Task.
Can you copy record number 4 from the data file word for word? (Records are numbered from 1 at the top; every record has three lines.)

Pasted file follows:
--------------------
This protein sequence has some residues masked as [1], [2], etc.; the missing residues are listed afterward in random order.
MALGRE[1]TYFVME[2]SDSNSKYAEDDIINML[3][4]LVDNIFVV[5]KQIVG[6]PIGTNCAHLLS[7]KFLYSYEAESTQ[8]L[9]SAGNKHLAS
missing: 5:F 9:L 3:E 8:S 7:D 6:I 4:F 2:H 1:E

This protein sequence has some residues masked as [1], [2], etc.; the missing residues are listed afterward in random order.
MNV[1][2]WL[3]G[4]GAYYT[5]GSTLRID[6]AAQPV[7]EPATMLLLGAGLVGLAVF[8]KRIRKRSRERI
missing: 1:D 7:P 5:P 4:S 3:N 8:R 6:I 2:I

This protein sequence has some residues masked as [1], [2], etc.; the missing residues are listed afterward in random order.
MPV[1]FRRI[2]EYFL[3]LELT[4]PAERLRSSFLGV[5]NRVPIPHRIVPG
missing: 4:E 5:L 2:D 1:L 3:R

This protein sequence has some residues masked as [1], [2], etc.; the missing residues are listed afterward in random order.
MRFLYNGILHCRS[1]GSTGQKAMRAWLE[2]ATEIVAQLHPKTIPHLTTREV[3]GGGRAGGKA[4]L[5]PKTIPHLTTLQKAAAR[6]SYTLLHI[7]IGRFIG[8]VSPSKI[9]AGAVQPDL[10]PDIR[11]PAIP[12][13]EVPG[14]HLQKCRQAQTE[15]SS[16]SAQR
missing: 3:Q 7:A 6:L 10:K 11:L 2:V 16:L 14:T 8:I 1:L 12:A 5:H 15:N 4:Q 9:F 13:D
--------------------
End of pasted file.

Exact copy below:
This protein sequence has some residues masked as [1], [2], etc.; the missing residues are listed afterward in random order.
MRFLYNGILHCRS[1]GSTGQKAMRAWLE[2]ATEIVAQLHPKTIPHLTTREV[3]GGGRAGGKA[4]L[5]PKTIPHLTTLQKAAAR[6]SYTLLHI[7]IGRFIG[8]VSPSKI[9]AGAVQPDL[10]PDIR[11]PAIP[12][13]EVPG[14]HLQKCRQAQTE[15]SS[16]SAQR
missing: 3:Q 7:A 6:L 10:K 11:L 2:V 16:L 14:T 8:I 1:L 12:A 5:H 15:N 4:Q 9:F 13:D